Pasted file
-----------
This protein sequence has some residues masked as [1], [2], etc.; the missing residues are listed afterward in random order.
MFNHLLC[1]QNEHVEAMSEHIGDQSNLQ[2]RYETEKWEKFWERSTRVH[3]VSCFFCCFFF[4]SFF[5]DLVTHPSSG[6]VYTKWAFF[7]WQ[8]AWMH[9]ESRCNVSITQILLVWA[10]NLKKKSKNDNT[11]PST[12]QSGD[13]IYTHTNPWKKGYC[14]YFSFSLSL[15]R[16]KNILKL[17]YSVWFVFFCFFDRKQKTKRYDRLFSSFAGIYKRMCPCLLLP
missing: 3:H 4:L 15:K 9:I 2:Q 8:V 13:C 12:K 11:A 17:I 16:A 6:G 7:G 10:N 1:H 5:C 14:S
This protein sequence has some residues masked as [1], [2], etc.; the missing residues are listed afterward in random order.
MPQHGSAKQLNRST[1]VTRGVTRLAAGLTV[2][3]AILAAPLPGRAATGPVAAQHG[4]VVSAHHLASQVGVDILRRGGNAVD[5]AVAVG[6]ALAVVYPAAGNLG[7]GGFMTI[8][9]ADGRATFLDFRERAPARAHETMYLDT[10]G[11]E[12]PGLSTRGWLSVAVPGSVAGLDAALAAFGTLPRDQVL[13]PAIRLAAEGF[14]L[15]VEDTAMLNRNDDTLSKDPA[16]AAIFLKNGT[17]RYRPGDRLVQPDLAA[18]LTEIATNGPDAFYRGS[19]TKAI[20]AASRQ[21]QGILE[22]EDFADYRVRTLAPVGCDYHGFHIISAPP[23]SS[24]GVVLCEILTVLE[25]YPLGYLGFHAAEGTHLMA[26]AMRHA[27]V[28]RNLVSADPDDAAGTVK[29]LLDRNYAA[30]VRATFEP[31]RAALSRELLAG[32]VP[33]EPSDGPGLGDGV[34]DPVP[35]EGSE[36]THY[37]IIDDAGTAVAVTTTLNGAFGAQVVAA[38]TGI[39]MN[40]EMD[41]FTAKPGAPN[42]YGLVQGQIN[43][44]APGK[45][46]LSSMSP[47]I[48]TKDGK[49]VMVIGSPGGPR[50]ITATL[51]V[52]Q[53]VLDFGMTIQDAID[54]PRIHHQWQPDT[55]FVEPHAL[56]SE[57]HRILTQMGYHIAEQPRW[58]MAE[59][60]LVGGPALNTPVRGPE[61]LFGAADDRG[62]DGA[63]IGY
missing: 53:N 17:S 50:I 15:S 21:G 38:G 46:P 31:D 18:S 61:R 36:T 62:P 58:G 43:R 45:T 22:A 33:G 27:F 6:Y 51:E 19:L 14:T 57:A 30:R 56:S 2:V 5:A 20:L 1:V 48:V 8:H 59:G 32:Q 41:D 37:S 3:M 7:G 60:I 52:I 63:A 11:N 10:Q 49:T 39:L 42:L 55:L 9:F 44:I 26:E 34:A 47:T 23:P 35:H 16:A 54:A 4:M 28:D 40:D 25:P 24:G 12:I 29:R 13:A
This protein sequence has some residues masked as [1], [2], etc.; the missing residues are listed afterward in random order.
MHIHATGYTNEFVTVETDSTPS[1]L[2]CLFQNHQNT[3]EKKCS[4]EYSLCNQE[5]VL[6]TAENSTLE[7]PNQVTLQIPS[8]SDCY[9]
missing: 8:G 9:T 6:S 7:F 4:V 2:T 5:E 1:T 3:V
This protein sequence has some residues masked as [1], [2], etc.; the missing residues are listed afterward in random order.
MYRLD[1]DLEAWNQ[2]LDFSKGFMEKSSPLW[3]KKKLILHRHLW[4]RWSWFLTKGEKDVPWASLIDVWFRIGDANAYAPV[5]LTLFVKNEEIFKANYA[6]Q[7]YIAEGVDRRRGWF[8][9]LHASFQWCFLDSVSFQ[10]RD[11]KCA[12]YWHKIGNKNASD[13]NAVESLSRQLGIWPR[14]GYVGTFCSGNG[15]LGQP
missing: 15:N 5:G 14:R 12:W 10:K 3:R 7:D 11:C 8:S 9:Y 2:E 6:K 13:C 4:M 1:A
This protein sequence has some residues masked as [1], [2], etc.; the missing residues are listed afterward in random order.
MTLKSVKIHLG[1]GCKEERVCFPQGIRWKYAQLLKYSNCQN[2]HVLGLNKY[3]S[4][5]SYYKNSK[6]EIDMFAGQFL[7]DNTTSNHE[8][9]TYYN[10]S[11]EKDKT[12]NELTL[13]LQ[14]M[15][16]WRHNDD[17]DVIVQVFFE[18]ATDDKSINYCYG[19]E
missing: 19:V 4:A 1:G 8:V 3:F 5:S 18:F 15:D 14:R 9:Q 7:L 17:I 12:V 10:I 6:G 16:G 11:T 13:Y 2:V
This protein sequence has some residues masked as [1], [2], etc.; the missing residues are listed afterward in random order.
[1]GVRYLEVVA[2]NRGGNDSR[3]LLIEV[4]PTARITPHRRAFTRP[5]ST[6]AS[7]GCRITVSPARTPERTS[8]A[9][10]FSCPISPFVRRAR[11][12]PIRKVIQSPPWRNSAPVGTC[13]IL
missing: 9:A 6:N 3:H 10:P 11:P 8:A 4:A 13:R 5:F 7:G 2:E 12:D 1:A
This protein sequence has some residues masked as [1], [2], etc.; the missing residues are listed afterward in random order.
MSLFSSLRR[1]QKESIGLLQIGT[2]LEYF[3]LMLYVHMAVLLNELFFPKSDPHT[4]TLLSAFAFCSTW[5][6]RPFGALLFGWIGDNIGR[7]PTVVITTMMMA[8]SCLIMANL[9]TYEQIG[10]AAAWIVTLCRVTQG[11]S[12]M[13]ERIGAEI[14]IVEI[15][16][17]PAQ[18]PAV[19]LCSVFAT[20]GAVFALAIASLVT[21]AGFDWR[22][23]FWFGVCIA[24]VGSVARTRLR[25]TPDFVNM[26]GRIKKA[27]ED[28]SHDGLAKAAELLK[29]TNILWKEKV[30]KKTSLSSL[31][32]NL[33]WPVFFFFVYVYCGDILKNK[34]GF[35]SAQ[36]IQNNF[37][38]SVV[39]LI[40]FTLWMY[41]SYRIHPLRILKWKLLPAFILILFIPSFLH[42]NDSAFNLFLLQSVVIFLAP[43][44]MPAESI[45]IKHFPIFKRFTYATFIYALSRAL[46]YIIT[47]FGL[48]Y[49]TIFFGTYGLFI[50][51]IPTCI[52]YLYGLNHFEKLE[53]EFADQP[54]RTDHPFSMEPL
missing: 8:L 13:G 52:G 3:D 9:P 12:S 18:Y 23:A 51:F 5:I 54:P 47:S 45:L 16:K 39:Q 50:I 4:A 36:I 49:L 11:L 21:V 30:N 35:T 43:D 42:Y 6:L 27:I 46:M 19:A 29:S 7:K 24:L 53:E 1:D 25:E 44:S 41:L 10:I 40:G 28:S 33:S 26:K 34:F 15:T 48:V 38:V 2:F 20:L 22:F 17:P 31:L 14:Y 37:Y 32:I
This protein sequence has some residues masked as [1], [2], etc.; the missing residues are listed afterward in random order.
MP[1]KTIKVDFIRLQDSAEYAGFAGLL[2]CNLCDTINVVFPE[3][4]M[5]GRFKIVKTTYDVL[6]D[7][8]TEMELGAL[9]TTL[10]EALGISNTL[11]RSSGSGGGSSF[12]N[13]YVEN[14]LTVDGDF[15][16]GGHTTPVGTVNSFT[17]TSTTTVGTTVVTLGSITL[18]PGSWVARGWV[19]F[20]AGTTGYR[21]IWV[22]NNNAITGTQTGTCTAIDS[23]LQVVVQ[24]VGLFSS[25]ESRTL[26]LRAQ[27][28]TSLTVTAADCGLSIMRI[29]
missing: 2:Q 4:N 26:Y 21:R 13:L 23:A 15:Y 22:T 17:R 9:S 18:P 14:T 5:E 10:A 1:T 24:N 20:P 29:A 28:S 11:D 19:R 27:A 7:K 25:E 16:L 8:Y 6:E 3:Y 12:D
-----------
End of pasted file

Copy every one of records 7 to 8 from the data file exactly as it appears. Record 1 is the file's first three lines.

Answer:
This protein sequence has some residues masked as [1], [2], etc.; the missing residues are listed afterward in random order.
MSLFSSLRR[1]QKESIGLLQIGT[2]LEYF[3]LMLYVHMAVLLNELFFPKSDPHT[4]TLLSAFAFCSTW[5][6]RPFGALLFGWIGDNIGR[7]PTVVITTMMMA[8]SCLIMANL[9]TYEQIG[10]AAAWIVTLCRVTQG[11]S[12]M[13]ERIGAEI[14]IVEI[15][16][17]PAQ[18]PAV[19]LCSVFAT[20]GAVFALAIASLVT[21]AGFDWR[22][23]FWFGVCIA[24]VGSVARTRLR[25]TPDFVNM[26]GRIKKA[27]ED[28]SHDGLAKAAELLK[29]TNILWKEKV[30]KKTSLSSL[31][32]NL[33]WPVFFFFVYVYCGDILKNK[34]GF[35]SAQ[36]IQNNF[37][38]SVV[39]LI[40]FTLWMY[41]SYRIHPLRILKWKLLPAFILILFIPSFLH[42]NDSAFNLFLLQSVVIFLAP[43][44]MPAESI[45]IKHFPIFKRFTYATFIYALSRAL[46]YIIT[47]FGL[48]Y[49]TIFFGTYGLFI[50][51]IPTCI[52]YLYGLNHFEKLE[53]EFADQP[54]RTDHPFSMEPL
missing: 8:L 13:G 52:G 3:D 9:P 12:S 18:Y 23:A 51:F 5:I 54:P 47:S 45:L 16:K 39:Q 50:I 4:A 36:I 49:L 11:L 21:V 30:N 35:T 43:D 42:Y 6:L 27:I 46:M 19:A 29:S 7:K 24:L 53:E 1:D 25:E 44:S 41:L 10:I 40:G 28:S 33:S 26:K 34:F 15:T 48:V 38:V 2:F 20:L 22:F 17:P 31:L 14:Y 37:Y 32:I
This protein sequence has some residues masked as [1], [2], etc.; the missing residues are listed afterward in random order.
MP[1]KTIKVDFIRLQDSAEYAGFAGLL[2]CNLCDTINVVFPE[3][4]M[5]GRFKIVKTTYDVL[6]D[7][8]TEMELGAL[9]TTL[10]EALGISNTL[11]RSSGSGGGSSF[12]N[13]YVEN[14]LTVDGDF[15][16]GGHTTPVGTVNSFT[17]TSTTTVGTTVVTLGSITL[18]PGSWVARGWV[19]F[20]AGTTGYR[21]IWV[22]NNNAITGTQTGTCTAIDS[23]LQVVVQ[24]VGLFSS[25]ESRTL[26]LRAQ[27][28]TSLTVTAADCGLSIMRI[29]
missing: 2:Q 4:N 26:Y 21:R 13:L 23:A 15:Y 22:T 17:R 9:S 18:P 14:T 5:E 10:A 1:T 24:N 20:P 29:A 28:S 11:D 19:R 27:A 7:K 25:E 16:L 8:Y 6:E 3:Y 12:D